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Displaying items by tag: Swan

The BBC has reported that a wild swan found dead earlier this week at Lough Beg near Toomebridge, a small village on the North West corner of Lough Neagh has tested positive for Bird Flu. Lough Beg is a small freshwater lake on the border between County Londonderry and County Antrim.

The Lower River Bann flows into it from Lough Neagh at the southern end and continues its route to the sea from the northern end. It has been designated a Ramsar Site which is a wetland site designated to be of international importance under the Ramsar Convention.

Preliminary results confirmed that the swan had a similar strain of the disease to that found in poultry flocks and wild birds in Britain. Public health officials have advised that the risk to public health from this strain of avian influenza is very low, as is the threat to food safety. A dead falcon found in County Limerick also tested positive in recent days.

The chief vet Dr Robert Huey urged poultry keepers to tighten their biosecurity measures to stop transmission to commercial flocks.

The swan was found by environmentalist Chris Murphy who was assessing the impact of A6 roadworks on overwintering birds at the lough - an internationally important protected site. Further tests will now be carried out to establish whether the disease is a highly pathogenic strain or one which is less virulent.

On Wednesday a bird flu prevention zone was declared across Britain after the discovery of the disease there. Where it is detected in poultry flocks, the birds are destroyed, and prevention zones are established around affected premises. It can also lead to restrictions on trade.

Northern Ireland's Chief Vet Robert Huey urged anyone with poultry to tighten their biosecurity to prevent interaction between wild birds and their flocks.

Published in Marine Wildlife

#wolfhound – You can't put a good boat down. Here she is. The lost one. The Irish Swan 48 Wolfhound, doing better on her own than she did with a crew writes W M Nixon.

Nine weeks after she was abandoned in a storm 70 miles north of Bermuda, her crew taken off safely by the Greek ship Tetien Trader, Wolfhound floats on all alone, now 800 miles southeast of Bermuda.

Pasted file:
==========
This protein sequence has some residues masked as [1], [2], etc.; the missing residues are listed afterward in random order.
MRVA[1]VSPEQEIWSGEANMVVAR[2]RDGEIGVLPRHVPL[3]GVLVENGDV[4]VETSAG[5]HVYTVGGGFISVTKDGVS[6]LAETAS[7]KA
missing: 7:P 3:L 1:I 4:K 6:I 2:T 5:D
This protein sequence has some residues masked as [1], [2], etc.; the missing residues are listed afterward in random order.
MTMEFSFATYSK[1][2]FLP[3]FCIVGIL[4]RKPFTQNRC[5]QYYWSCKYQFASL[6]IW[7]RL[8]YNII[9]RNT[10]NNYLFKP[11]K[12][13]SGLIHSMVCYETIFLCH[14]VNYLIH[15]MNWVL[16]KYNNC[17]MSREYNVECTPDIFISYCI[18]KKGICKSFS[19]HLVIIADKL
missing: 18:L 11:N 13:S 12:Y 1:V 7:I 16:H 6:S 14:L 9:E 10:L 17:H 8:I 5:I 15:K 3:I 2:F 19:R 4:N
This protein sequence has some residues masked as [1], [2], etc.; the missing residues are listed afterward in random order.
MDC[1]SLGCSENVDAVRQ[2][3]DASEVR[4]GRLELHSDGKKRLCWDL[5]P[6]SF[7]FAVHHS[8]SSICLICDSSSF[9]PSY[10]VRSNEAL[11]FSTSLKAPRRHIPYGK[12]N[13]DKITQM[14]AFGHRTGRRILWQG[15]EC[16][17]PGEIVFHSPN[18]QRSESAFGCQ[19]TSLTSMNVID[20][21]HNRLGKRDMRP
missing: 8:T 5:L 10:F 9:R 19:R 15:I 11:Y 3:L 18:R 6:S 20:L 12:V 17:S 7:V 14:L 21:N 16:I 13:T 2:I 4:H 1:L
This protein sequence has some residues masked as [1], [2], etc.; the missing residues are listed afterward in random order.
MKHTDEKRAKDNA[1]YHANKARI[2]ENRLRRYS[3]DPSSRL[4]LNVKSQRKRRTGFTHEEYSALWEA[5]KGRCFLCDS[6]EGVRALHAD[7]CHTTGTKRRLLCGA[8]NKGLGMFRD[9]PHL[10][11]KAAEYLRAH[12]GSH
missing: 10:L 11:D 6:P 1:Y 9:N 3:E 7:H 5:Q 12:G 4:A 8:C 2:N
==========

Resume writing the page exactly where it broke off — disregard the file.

Afloat.ie reader Martin Butler sent the unique photo at the weekend confounding early news reports the craft had sunk.

Going her own way, she's getting near the wide Sargasso Sea, where she might drift for eternity unless somebody brings her in. Highly likely, now that this remarkable pic has gone viral. All things considered, she's looking very well. Her upper boot-top is still showing, so there can't be that much water down below. But we can't tell if her hull is still intact, as she was starboard-side-on for the rescue. So there could well be impact damage away from the camera's eye.

Miraculously, her tall carbon mast is still standing, even though the forestay has broken from the stemhead - you can see it wrapped round the shrouds. And the backstay has also gone, so only the checkstay is holding the rig fore-and-ft. If the checkstay goes, then the mast is likely to break, with the risk of its splintered pieces holing the hull. Meanwhile her mainsail, lying as it was dropped, seems all of a piece. She's a tough old bird. Whoever can get the mostest there the fastest is going to get one very gallant boat. She may be plastic, but Wolfhound has a heart of oak.

wolfhoundcloseup

Her upper boot-top is still showing, so there can't be that much water down below

And how can she be found again, now that the ship that took the pic has moved on? Let's hope that somebody thought to chuck a mobile phone into her cockpit. It could give a signal, however weak, for a long time - long enough to find her again and put a crew aboard to sail her up to Bermuda, or across to the Azores

Read WM Nixon's full account of the rescue of Wolfhound's crew out now in the Spring issue of Afloat at all good news agents nationwide

 

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